We investigated the effect of photoperiod on the flowering of small-flowered spray chrysanthemum cultivars with July- and August-flowering. As a result, all of the August-flowering cultivars showed summer-to-autumn flowering type response to the photoperiod. However, we found both summer and summer-to-autumn flowering type responses in the July-flowering cultivars. Based on their photoperiodic response to flowering, a July-flowering cultivar, ‘Hotaru’, showed habits similar to those of ‘Iwanohakusen’, a major summer-to-autumn flowering disbudded chrysanthemum cultivar in Japan. Based on these results, the flowering of ‘Hotaru’ could be manipulated by lighting without the influence from annual climate changes. Here, we propose that breeding and selection of small-flowered spray chrysanthemum cultivars with a ‘Hotaru’ type flowering response would be efficient for stable summer production of a selected cultivar in each color.
The peel color index and soluble solid concentration of ‘Koshisayaka’ pears after harvest increased during ripening at 20°C, while the flesh firmness, elasticity coefficient, viscosity coefficient and elasticity index of the fruit decreased. When the fruit reached the edible-ripeness stage 12 days after harvest, the values of those characteristics were 9.3 (peel color index), 12.7 Brix % (soluble solid concentration), 1.4 N (flesh firmness), 1.8 × 106 (elasticity coefficient) and 1.1 × 107 (viscosity coefficient). In addition, the elasticity indices that were calculated from the frequency of second resonance and the third resonance were 9.5 × 106 and 17.4 × 106, respectively. Film packaging of the pear fruit resulted in inhibition of moisture loss, yellowing of the peel, softening of the flesh and saccharification of starch during ripening. The characteristics of the film-packaged fruit 12 days after harvest were 3.7 (peel color index), 20% (potassium iodide reaction), 12.5 N (flesh firmness), 15.0 × 106 (elasticity coefficient), 15.0 × 107 (viscosity coefficient), 29.5 × 106 (Emf2) and 66.2 × 106 (Emf3). These findings clarify the ripening characteristics of ‘Koshisayaka’ pear fruit and the delaying effect of film packaging on fruit ripening. The delaying effect on fruit ripening is suggested to be due to decreased level of oxygen in film. Furthermore, the possibility of a nondestructive method for estimating the ripening stage is suggested by the correlation between the elasticity index and fruit softening.
After harvesting, lemon fruit are transported to packinghouses where they are sorted by size and quality. We measured the shock that lemon fruit received during all of the harvesting and processing stages in order to determine the causes of shock generation. Shock was measured using a “dummy lemon” that contained a shock sensor imbedded in formed polystyrene. It was found that lemon fruit received the most frequent and strongest shock at the packinghouses. The second highest amount of shock was received during harvesting, while the amount received during truck transportation was not especially high. The occurrence of shock exceeding 5 G during harvesting was primarily the result of handling by the farmers. This shock resulted from numerous factors, such as the height from which harvested lemon fruit are thrown into the collection basket, and the method used to transfer the lemon fruit from the collection baskets to shipping containers. Shock in the sorting line was mainly generated by gaps in the drying process, rotation drum for size sorting, gaps in front of the light sensor and falling from the sorting line to the boxing line. During weight sorting, which requires a longer brush washing time, the amount of shock sustained by the fruit was many times higher than that produced by the light sensor sorter. It is suggested that it is necessary to improve the sorting lines in order to reduce shock.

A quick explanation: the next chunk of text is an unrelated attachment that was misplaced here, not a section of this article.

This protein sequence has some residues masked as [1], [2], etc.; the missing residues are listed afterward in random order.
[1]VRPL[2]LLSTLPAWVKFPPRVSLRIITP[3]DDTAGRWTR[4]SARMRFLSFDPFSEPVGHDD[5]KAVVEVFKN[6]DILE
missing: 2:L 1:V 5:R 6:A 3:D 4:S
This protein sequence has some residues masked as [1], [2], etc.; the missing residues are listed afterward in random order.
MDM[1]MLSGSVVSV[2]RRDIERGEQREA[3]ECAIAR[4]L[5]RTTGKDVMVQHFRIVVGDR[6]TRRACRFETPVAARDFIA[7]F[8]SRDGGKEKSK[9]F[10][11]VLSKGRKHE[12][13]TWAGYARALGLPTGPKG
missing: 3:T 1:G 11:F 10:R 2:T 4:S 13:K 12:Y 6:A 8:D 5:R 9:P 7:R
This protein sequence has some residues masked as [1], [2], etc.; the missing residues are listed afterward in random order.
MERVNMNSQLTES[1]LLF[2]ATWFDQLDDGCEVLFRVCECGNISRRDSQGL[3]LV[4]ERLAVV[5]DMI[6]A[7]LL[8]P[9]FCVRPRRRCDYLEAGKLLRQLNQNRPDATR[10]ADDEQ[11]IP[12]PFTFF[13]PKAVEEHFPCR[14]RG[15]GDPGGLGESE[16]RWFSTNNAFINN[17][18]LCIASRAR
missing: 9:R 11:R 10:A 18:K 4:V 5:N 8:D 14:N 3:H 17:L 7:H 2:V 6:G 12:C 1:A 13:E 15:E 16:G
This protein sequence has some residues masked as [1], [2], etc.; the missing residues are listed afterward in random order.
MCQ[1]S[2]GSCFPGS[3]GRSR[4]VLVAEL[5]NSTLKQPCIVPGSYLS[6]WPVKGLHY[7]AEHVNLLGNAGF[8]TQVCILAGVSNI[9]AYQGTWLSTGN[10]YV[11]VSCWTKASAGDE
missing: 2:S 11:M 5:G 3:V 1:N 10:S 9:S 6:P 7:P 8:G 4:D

To study the relationships between compositional feature and food functionality of the cell wall components of fruit, profiles of cell wall components (cellulose, hemi-cellulose, pectic polysaccharides, lignin and non-extractable procyanidins) and food function (bile acid-binding and DPPH radical-scavenging activities) of 6 fruits (blueberry, pear, apple, Chinese quince, quince and hawthorn) were investigated. The composition of cell wall components and their concentrations varied with the fruit, and the bile acid-binding activity and DPPH radical-scavenging activity of alcohol insoluble solids (AIS) prepared from each fruit also varied. Especially with regard to DPPH radical-scavenging activity, lignin and procyanidin concentrations in AIS correlated strongly with the activity. These findings suggest that cell wall-bound phenolics are important components as a portion of dietary fiber for increasing their health beneficial function.